Another method is to play to your teen’s desire to be acknowledged by their peers, especially if they are a social butterfly or could use a confidence boost. You can tell them how impressive it will be to study harder than their peers and how cool it will be when they come out on top.
This strategy could highlight an opportunity to take control, feel confident, and compete to be the best in the class. When they think about how to achieve this (by studying) it will unlock their self-motivate to earn higher scores.
Set a Good Example
Modeling your own good study habits can rub off on your teen. Several teens don’t have the motivation to study when they feel they’re the only ones that have to grit their teeth and work on something they dislike. Especially when their peers seem to be gliding through school with ease. However, if you show your teen that you’re in the same boat as your both have to put your nose to grindstone sometimes, your teen might feel less alone and follow your example.
This is the time to say words of affirmation to your teen and remind them that everybody has to put in the work by studying hard, but it can help to have comradery. If could be helpful if you and your teen sit down and studying together.
No matter how tight your schedule is, you can probably carve out some time for a productive study session together. This way, your teen might not feel overwhelmed or stranded when it comes to homework time.
When your teen notices you working on your own projects like balancing the household expenses or finishing emails from work – they’ll understand that using the same persistence, focus, and calm that you exhibit can help them finish their studies without much stress.
Besides, if your teen notices you’re done with your work while they still haven’t finished theirs, they’ll be motivated to work harder and faster during the next family homework period.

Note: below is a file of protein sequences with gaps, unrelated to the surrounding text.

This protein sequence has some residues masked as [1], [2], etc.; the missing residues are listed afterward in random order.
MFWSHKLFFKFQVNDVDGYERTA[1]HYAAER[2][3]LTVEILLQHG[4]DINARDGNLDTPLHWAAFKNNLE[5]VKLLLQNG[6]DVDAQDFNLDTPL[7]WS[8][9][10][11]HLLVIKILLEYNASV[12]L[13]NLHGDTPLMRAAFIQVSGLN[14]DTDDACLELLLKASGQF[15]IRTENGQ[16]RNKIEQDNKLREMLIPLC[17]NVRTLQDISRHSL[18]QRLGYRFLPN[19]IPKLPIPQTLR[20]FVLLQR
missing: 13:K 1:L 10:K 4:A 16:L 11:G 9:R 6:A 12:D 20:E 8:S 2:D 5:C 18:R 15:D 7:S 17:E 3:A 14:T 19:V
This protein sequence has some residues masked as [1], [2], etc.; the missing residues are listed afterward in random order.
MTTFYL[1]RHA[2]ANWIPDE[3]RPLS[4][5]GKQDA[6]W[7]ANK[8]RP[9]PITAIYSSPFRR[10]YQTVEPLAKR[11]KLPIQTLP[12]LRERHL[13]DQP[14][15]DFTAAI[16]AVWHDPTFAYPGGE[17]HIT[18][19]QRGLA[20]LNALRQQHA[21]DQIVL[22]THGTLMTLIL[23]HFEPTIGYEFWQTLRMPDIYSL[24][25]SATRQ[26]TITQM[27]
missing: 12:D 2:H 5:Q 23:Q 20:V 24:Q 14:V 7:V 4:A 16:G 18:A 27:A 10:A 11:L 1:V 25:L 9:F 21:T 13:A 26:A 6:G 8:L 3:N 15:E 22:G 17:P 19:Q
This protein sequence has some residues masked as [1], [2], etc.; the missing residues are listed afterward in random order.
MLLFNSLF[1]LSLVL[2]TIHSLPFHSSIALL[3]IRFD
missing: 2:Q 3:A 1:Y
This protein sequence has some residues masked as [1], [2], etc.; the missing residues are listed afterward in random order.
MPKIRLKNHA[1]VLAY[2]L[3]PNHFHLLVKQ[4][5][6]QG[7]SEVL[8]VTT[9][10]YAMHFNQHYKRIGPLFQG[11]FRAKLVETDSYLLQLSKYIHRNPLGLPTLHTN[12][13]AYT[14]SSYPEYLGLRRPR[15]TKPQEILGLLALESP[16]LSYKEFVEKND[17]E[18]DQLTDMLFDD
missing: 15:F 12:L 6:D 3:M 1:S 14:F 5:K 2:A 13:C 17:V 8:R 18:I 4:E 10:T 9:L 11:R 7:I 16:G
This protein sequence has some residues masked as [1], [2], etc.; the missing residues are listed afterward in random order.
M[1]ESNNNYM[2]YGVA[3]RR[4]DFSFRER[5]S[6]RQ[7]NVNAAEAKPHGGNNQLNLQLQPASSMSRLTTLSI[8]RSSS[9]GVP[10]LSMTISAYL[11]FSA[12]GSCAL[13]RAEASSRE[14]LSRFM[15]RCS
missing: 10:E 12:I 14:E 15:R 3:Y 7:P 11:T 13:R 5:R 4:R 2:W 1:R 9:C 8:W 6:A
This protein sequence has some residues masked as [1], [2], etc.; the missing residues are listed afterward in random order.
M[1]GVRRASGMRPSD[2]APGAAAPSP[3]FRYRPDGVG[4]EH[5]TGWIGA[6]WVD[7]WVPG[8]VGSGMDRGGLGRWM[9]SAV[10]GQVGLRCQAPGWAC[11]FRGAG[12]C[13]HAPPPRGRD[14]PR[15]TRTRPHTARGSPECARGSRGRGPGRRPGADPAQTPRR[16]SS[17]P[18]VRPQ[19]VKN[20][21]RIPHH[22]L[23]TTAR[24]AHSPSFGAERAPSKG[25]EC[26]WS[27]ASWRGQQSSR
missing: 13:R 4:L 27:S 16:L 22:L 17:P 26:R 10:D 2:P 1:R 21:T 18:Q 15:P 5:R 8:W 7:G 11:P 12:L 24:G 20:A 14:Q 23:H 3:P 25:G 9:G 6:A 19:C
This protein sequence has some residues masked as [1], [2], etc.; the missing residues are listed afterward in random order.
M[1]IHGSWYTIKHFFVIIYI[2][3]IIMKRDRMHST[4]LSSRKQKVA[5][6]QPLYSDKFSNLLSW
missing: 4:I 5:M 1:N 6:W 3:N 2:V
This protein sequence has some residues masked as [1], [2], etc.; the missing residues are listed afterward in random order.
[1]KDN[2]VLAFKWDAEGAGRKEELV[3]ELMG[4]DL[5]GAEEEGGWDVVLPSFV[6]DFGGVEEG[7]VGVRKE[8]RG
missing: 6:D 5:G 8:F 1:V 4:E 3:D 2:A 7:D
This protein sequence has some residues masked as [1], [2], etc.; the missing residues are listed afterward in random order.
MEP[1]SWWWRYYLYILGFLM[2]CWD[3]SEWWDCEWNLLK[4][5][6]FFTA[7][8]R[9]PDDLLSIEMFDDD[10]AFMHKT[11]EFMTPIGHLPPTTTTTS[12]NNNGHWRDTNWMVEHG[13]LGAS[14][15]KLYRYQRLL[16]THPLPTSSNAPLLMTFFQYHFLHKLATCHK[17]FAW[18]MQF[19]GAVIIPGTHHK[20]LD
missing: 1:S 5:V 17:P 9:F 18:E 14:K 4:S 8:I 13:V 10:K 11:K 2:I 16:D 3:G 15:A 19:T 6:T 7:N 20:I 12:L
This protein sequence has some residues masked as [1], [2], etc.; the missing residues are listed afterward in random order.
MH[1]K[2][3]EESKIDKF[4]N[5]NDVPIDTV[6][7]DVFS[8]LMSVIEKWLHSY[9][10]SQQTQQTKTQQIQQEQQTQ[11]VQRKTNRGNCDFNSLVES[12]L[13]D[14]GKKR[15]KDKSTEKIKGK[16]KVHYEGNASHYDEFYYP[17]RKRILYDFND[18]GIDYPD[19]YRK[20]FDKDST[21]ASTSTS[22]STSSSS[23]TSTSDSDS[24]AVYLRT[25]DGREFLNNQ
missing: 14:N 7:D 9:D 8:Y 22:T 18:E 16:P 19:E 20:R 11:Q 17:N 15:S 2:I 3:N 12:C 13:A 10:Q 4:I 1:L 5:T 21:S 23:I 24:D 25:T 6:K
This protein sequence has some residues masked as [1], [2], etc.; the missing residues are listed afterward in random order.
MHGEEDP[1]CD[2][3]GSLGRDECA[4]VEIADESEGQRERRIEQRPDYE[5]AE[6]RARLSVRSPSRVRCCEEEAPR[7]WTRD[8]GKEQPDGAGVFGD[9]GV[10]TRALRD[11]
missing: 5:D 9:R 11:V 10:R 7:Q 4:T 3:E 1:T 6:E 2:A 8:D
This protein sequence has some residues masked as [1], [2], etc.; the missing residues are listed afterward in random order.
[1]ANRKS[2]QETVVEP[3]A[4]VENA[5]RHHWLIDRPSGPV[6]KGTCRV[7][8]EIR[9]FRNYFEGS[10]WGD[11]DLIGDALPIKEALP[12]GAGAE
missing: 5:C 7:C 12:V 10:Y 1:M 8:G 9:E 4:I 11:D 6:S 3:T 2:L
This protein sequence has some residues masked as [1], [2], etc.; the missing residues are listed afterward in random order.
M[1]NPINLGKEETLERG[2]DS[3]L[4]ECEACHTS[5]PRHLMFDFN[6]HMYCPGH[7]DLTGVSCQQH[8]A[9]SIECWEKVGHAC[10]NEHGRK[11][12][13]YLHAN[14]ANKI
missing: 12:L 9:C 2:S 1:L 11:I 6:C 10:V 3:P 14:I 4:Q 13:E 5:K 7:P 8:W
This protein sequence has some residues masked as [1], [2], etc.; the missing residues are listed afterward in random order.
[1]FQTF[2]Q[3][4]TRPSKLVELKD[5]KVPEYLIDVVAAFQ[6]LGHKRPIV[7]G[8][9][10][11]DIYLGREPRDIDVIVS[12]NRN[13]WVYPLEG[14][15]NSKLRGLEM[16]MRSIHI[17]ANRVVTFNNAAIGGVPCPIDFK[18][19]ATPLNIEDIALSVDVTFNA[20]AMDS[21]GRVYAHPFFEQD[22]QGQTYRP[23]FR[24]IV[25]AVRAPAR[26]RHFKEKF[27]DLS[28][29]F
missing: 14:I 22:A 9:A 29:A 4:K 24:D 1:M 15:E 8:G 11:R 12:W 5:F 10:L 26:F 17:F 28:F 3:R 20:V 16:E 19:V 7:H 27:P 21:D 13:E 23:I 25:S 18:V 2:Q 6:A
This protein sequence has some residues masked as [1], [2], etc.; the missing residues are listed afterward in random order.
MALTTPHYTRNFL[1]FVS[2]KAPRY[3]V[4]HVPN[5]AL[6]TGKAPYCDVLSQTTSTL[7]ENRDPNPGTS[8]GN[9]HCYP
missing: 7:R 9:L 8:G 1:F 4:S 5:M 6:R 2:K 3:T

Another way you can improve your teen’s study skills is to assist them in drafting a detailed study plan. In many cases, teens are not eager to start their work when they consider the sheer volume of tasks at hand. Together, they seem impossible to manage.
There’s a saying they should always remember which goes “the best way to eat an elephant is to take one bite at a time.” A study plan will help teens distribute their workload so school assignments don’t feel like elephant-sized bites.
Show your teen how to get things done by breaking their study sessions into multiple 30-minute segments rather than going 2 hours nonstop. Teenagers might prefer this method because of the framing effect which shows that presenting the same information in a more desirable context can greatly affect how teens make choices and approach problems. If the workload appears more desirable, you might motivate your teen to get started right away.
It Pays Off to Hit the Books
As a parent, you noticed a worrying trend with your teen and you researched ways to fix it, which is the first step in finding a working solution. Now, you can apply these techniques to see what works best to encourage your teen to study and improve their grades.
Eric M. Earle is the founder of Tutor Portland. He used to struggle with mathematics, but in his early twenties, studied math intensely and began to pass on his knowledge. Demand for his tutoring services led to the creation of Tutor Portland—which focuses on improving students’ math grades to better their college acceptance rates.